Synopses & Reviews
Chekhov's masterpiece, about a Russian family losing its ancestral home, combines a lament for a vanishing past with a hopeful dream of the future. In the century since its first performance, The Cherry Orchard has undergone a wide range of conflicting interpretations: tragic and comic, naturalistic and symbolic, reactionary and radical. Beginning with the 1904 premiere at Stanislavsky's Moscow Art Theatre, this study traces the performance history of one of the landmark plays of the modern theatre. Considering the work of such directors as Anatoly Efros, Giorgio Strehler, Peter Brook, and Peter Stein, Chekhov: The Cherry Orchard explores the way different artists, periods and cultures have reinvented Chekhov's poignant comedy of failure and hope.
A study of the performance history of Anton Chekhov's The Cherry Orchard.
One of the greatest modern plays, The Cherry Orchard by Anton Chekhov is a poignant comedy about a family losing its ancestral home. This study examines a wide range of performances, from the 1904 premiere at Stanislavsky's Moscow Art Theatre to experimental productions worldwide a century later.
First performed in 1904 by the Moscow Art Theatre, not long before the Russian Revolution, The Cherry Orchard by Anton Chekhov is a poignant comedy about a family losing its ancestral home. Subsequent directors have interpreted this landmark play from a wide range of political and aesthetic perspectives. This study examines the play and a variety of important performances from its first century of existence, and explores the way different artists, periods and cultures have reinvented Chekhov's comedy of failure and hope.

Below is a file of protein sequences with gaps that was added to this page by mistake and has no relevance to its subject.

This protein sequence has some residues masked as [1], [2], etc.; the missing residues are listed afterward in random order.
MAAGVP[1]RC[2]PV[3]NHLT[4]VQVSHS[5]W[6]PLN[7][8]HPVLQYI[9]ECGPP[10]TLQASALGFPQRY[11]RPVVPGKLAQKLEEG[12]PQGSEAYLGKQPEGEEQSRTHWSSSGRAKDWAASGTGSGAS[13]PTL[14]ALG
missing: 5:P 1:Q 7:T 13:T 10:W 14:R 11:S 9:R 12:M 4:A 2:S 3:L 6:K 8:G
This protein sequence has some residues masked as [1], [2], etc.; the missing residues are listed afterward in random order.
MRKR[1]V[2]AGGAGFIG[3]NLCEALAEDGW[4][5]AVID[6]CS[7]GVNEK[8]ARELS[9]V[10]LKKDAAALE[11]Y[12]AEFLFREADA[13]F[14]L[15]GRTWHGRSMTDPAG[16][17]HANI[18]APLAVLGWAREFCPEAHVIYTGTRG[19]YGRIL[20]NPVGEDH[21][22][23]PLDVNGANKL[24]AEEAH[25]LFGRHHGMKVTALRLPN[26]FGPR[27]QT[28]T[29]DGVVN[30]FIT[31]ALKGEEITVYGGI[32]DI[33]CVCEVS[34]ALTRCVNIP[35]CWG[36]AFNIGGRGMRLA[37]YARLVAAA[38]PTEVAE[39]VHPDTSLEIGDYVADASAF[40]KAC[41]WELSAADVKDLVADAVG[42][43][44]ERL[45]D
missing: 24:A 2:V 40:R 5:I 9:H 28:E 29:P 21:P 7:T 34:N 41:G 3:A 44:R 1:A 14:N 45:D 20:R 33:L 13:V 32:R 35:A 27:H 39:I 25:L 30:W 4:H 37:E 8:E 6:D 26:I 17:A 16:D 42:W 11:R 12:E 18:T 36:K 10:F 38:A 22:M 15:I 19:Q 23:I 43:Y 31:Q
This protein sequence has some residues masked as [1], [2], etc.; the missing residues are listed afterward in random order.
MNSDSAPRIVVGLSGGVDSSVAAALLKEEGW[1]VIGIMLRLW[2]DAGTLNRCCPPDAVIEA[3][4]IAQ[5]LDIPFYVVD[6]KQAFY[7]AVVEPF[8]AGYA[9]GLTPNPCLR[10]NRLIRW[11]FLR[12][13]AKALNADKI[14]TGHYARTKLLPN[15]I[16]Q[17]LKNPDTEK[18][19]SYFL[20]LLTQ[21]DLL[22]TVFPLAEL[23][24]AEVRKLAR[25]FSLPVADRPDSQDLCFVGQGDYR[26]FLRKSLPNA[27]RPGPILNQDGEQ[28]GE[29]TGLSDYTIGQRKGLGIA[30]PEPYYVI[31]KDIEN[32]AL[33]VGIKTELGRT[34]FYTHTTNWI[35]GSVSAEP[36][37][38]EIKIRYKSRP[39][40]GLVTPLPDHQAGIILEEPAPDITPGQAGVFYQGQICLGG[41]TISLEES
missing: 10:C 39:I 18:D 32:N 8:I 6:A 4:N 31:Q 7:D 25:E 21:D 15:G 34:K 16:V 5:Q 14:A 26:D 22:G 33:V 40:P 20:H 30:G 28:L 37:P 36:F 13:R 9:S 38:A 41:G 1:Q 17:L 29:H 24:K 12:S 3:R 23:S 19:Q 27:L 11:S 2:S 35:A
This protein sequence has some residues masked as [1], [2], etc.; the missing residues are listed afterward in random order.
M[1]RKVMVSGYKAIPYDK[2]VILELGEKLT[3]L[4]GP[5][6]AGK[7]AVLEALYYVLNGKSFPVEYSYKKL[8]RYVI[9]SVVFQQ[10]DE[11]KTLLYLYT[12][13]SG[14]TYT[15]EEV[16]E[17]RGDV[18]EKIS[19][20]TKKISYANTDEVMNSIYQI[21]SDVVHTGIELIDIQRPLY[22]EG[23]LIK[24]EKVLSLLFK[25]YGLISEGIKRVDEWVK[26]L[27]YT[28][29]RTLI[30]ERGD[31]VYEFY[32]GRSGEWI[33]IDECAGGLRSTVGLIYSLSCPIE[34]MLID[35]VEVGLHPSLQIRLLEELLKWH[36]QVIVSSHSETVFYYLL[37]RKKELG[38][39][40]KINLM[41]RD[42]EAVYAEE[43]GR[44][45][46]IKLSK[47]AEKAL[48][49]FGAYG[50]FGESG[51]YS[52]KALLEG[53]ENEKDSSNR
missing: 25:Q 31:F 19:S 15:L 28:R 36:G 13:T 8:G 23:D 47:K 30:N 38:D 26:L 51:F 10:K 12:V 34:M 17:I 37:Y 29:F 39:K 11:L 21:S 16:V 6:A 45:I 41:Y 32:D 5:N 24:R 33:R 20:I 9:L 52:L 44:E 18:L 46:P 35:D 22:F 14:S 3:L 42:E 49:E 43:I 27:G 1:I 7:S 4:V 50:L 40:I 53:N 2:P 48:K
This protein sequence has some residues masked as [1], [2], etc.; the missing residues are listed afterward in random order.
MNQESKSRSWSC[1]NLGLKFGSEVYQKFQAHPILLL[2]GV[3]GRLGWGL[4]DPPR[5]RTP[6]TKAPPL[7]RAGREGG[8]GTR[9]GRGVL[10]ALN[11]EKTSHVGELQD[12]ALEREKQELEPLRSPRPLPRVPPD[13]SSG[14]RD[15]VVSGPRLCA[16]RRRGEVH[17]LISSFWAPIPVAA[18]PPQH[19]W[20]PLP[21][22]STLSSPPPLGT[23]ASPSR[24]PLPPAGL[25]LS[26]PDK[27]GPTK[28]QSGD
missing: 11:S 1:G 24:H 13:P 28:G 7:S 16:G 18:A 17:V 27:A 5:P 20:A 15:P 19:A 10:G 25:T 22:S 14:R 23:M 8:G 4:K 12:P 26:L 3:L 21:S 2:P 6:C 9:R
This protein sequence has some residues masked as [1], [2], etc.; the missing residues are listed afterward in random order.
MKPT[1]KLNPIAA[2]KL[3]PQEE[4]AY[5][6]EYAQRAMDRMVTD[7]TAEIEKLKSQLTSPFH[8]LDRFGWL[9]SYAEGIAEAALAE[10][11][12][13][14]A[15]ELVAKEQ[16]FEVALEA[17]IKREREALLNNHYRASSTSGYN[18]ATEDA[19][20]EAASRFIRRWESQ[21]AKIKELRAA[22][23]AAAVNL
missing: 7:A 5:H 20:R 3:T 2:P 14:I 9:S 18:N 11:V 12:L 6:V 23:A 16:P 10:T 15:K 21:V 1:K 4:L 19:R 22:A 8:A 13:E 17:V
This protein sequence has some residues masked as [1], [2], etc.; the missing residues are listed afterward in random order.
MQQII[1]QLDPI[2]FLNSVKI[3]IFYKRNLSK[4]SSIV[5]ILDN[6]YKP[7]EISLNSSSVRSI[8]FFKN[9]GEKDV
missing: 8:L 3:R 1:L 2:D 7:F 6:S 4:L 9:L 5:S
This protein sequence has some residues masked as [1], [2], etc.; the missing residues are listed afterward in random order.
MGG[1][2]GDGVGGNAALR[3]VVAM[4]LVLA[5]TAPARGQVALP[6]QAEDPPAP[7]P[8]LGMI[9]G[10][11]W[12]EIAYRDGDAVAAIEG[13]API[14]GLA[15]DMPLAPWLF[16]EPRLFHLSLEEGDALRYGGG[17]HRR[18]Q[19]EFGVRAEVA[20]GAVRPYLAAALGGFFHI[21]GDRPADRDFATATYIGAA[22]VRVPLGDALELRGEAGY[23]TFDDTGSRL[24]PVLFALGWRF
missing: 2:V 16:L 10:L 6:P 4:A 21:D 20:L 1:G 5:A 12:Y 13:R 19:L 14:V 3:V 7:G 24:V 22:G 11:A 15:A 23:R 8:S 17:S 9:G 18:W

Table of Contents
Introduction; 1. The Cherry Orchard: text and performance; 2. The Moscow Art Theatre production, 1904; 3. Russian and Soviet performances, 1904-1953; 4. The Cherry Orchard in English: early productions; 5. The Cherry Orchard at mid-century: Barrault, Saint-Denis, Strehler; 6. Radical revisions, 1975-1977; 7. Brook and Stein, 1981-1997; 8. The Cherry Orchard after one hundred years; Works cited.